When it comes to making a visible monetary commitment to a particular market, you don’t get much more conspicuous than Goldman’s decision to develop a massive new European banking HQ in London’s Farringdon. Costing an alleged £1bn, the new office was being seen as a sign that Goldman was committed to Europe no matter what – until last week.
On Thursday, Gary Cohn, the Goldman president and COO who’s been mooted as a replacement for Goldman CEO Lloyd Blankfein – stood up and suggested that Goldman’s commitment to Europe isn’t quite as unequivocal as everyone had thought. European regulations like the bonus cap may make it difficult for Goldman to attract staff in London, said Cohn. “We have to be thinking about moving. If we cannot attract the best people that is a big hindrance to our business,” he said. Similarly, he said the financial transaction tax may make encourage Goldman to move trading desks overseas.
There won’t be any big changes in the short term: Goldman is waiting to see how the new European regulations play out. “You can’t have a new trading desk show up overnight and that takes many months, if not years, of planning,” Cohn declared. Long term however, there’s a danger that Goldman’s new building may end up as a relic to London’s financial pre-eminence. If the worst comes to the worst, it could always be sublet to the creative industries.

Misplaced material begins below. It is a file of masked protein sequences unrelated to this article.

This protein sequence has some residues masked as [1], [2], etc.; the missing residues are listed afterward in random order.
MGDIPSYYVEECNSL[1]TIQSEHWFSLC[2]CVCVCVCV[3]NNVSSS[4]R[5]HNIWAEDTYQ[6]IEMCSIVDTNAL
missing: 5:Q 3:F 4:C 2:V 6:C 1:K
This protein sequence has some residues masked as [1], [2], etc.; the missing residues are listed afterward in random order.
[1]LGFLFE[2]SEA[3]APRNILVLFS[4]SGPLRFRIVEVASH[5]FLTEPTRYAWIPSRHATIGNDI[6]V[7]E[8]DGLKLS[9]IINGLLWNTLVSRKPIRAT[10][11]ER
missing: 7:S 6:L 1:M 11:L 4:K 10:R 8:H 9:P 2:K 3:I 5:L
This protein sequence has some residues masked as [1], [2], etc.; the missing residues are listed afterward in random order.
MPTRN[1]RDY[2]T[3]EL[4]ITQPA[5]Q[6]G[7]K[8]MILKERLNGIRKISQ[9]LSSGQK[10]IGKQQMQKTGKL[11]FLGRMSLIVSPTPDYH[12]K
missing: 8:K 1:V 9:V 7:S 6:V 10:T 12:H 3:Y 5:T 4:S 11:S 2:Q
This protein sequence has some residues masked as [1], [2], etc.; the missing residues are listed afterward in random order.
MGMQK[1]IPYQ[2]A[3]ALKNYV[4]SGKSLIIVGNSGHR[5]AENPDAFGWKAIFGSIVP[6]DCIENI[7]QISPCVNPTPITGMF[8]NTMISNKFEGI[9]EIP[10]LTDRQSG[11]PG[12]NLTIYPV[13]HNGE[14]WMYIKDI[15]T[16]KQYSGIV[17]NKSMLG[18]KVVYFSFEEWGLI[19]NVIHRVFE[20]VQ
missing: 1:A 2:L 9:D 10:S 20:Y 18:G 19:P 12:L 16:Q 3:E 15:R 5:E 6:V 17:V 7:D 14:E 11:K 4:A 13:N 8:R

Morgan Stanley rehires banker who left for Moelis a few years ago. (Bloomberg)
Since May 5th, Paul Taubman has been free to compete with Morgan Stanley. His deputy head has just left the bank. (Wall Street Journal)
Jamie Dimon blackmails the board: ‘Split the chairman and CEO roles and I may leave.’ (Marketwatch)
The London Stock Exchange hired Brian Schwieger from Merrill Lynch as head of equities. (Bloomberg)
Shares in Nomura rose 11% today. (Bloomberg)
BTG Pactual has 65 hedge fund traders who work as a team and have full visibility on everyone’s positions. (Financial News)
Marex Spectron has been making FX redundancies in London. (Financial News)
Tolga Uzuner, the former international head of equity and corporate credit at JP Morgan’s chief investment office, is setting up a hedge fund. (Financial News)
Ferrari to make fewer cars and charge more for them. “We don’t sell a normal product. We sell a dream.” (Sunday Times)
“I had a Managing Director tell me years ago, when I was a mere pup, wet behind the ears, that the best strategy to succeed in investment banking was to keep your seat. Success would come, and success would go, but you could never enjoy the fruits of good luck or a heated market if you weren’t in a position where you could get paid.” (Epicurean Dealmaker)